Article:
Italian Christmas Food

A Complete Guide To Italian Christmas Food

There’s no better way to celebrate the season than with Italian Christmas foods. We may be a bit biased, but Natale is an exciting Italian holiday and the perfect occasion for cooking up some best-loved family recipes. From the deep fried baccalá and spaghetti with clams from Feast of the Seven Fishes to the memorable baked pasta dishes of Christmas Day, we have everything you need to create a traditional Italian Christmas in your kitchen.
Linguine with clams in shells served on a plate

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Italian Christmas Eve - Feast of the Seven Fishes

In Italy, Christmas Eve dinner is traditionally lighter with no meat and a lot of seafood, while the Italian-American meal has evolved into much more of a feast. Bring on the sword fish, tuna, salmon, octopus salad, smelts, calamari, spaghetti with clam sauce and the famous Italian classic—salted cod, known as baccalà. The Feast of the Seven Fishes can also include other meatless dishes, which vary by region. For example, gnocchi recipes and stuffed pasta are a hit in Northern Italy, where Veneto is known for buckwheat spaghetti in a creamy anchovy sauce. No matter where you celebrate, though, the sweet treats are a certainty: biscotti, pandoro, torrone (nougat candy) and almost always a candied loaf of panettone.

Italian Christmas Day Lunch

The most important of the Natale meals, Christmas Day lunch can last for hours. Unlike Christmas Eve’s meal, Christmas Day is typically meat-based. Natale lunch begins with a classic antipasto spread featuring dry cured meats, salumi, fine Italian cheeses, briny olives, artichokes and more. The first course is pasta that varies by region. In Southern and Central Italy, baked pasta is a must. In Northern Italy, Lasagne Bolognese and filled pasta like manicotti and ravioli are traditional Christmas fare. Next comes the main event, the meat. Roasted veal, baked chicken, sausages or braised beef are common Natale entrées worth celebrating.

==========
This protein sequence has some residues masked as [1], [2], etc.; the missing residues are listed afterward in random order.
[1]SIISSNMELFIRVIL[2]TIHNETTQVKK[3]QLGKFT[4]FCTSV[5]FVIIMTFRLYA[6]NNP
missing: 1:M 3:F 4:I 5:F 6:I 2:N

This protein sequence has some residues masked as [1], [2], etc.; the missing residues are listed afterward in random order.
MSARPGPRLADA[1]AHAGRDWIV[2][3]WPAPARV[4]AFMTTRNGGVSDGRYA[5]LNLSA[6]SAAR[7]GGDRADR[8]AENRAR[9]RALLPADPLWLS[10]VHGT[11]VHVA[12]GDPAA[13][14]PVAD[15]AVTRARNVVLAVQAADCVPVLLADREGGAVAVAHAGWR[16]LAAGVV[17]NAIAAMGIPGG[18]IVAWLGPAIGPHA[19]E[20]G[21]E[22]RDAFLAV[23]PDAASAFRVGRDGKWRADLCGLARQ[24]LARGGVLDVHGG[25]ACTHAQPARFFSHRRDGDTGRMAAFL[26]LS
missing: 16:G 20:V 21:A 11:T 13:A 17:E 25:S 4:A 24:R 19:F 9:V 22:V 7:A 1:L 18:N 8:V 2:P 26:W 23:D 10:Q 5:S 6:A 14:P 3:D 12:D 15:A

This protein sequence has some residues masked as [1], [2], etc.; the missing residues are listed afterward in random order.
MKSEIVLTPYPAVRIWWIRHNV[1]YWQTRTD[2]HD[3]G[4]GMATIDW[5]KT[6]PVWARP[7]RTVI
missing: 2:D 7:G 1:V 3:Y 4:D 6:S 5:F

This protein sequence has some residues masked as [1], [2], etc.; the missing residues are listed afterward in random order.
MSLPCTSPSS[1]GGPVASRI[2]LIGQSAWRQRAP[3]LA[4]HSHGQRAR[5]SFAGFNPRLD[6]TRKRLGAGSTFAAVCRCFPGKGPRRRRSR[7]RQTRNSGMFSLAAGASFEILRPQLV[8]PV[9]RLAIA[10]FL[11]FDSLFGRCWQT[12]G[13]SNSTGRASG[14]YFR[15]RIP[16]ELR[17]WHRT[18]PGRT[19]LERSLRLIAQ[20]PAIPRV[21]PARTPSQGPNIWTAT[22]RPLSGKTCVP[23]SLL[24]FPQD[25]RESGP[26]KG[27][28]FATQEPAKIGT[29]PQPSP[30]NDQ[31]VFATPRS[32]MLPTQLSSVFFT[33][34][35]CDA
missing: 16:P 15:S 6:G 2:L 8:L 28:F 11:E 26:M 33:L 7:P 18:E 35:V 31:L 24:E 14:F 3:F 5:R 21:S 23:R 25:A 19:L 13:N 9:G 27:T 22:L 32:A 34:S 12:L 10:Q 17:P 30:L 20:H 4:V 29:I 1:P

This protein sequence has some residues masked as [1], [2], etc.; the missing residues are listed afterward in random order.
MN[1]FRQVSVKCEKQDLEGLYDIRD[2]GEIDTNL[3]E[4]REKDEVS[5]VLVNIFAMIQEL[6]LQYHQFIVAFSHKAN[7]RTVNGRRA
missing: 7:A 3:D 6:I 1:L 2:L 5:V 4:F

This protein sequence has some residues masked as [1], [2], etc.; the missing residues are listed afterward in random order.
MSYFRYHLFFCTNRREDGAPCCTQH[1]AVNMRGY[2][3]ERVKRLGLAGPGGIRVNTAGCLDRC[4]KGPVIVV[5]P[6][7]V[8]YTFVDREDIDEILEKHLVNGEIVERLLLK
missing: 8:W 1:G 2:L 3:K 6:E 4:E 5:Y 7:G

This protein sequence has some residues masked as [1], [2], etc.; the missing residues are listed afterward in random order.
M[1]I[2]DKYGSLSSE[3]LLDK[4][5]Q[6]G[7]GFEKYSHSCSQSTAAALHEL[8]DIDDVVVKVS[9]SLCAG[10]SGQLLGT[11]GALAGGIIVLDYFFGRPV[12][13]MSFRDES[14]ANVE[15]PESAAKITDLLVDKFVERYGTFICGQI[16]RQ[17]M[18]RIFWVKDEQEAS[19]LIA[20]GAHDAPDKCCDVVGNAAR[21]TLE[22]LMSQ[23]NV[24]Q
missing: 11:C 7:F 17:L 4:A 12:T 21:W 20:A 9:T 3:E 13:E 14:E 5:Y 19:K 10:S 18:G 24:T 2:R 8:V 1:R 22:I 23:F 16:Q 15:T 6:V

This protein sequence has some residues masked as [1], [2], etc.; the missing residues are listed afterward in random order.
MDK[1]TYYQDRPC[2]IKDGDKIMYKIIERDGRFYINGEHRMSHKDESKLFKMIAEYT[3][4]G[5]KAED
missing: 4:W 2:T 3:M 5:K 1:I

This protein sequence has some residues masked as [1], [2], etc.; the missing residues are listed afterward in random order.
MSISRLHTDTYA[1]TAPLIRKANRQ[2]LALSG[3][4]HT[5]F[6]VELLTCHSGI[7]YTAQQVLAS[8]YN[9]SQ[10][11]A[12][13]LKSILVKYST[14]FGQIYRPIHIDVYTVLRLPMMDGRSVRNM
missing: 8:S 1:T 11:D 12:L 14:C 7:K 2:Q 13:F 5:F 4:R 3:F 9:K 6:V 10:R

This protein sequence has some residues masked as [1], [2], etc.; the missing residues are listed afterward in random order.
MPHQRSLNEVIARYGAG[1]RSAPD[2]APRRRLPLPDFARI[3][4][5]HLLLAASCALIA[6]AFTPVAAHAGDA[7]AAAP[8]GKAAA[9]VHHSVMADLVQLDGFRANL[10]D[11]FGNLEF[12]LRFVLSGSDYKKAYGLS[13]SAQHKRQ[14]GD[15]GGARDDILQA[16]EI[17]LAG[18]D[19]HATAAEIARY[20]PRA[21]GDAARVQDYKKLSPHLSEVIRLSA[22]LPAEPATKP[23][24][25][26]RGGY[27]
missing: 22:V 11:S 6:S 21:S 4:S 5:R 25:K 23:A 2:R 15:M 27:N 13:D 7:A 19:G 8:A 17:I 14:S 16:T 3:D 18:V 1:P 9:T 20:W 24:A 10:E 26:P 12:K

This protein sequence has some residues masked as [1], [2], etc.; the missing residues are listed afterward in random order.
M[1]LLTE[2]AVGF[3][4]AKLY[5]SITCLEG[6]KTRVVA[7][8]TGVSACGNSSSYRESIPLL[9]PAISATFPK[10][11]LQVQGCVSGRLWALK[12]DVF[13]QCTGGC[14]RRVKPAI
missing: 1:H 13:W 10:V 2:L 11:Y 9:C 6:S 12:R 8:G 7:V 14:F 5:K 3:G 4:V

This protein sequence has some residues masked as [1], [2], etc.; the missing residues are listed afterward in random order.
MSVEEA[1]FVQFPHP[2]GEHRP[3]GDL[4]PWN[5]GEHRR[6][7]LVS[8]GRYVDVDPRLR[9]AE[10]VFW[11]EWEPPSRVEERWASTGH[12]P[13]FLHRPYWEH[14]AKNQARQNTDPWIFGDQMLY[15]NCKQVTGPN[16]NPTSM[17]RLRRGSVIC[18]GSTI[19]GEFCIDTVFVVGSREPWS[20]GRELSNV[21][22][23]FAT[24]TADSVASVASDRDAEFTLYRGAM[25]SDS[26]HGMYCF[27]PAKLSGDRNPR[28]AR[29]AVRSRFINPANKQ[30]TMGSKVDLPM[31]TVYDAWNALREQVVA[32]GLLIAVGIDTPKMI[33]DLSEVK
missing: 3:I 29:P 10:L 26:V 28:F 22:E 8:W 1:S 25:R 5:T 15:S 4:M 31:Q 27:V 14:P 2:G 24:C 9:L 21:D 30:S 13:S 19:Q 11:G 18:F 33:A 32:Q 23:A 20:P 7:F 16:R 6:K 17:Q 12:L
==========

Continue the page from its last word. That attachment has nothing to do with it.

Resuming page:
Italian Christmas Day - Santo Stefano's Lunch

On December 26th, lunch carries on the Natale festivities. For this meal, more distant relatives and friends are invited. The meal isn’t as indulgent as Christmas lunch, but just as well composed. If there are no new guests to your party, it’s customary to enjoy leftovers, like the Friday following Thanksgiving Day. (Why not try a batch of Fried Baccalà with your leftover salted cod?) While there are no particular culinary traditions, Santo Stefano’s lunch tends to be less elaborate and much more creative. Now is the time to try some unusual pasta dishes or exotic soups. Also, on this day, restaurants are very popular, offering a refreshing change from days in the kitchen.

Italian Christmas Dinner Ideas

In Italy, there is technically no “Christmas dinner.” Christmas Day is celebrated with a lunchtime feast. However, in the U.S., many celebrate the 25th with an Italian Christmas Dinner. For this Italian American, we suggest setting the stage with a fine antipasto or charcuterie spread loaded with cured meats, Italian cheeses, olives, pickled peppers, artichokes and more. Pasta is a must for an Italian Christmas Dinner. Lasagna, Stuffed Manicotti and other cheesy baked pasta dishes are a hit with all ages—this is classic Christmas fare in Southern Italy. Even a simple pasta dish with a light tomato sauce can serve as a tasty side dish for braised meats, Italian sausage or baked chicken entrées.

Italian Christmas Desserts

Don’t forget the sweets! Cakes, cookies, sweet breads and more… the holidays aren’t complete without Italian Christmas desserts. In Italy, there are many classics, including the famous, citrus-studded sweet bread, Panettone, and the sticky homemade nougat candy, Torrone. Tiramisu is another popular dessert. It is creamy and rich with a beautiful layered look. Bonus points for its no-bake status. Of course, there are always plates full of cookies made for enjoying with espresso or tea—from the ornate anise Pizzelle to crispy biscotti.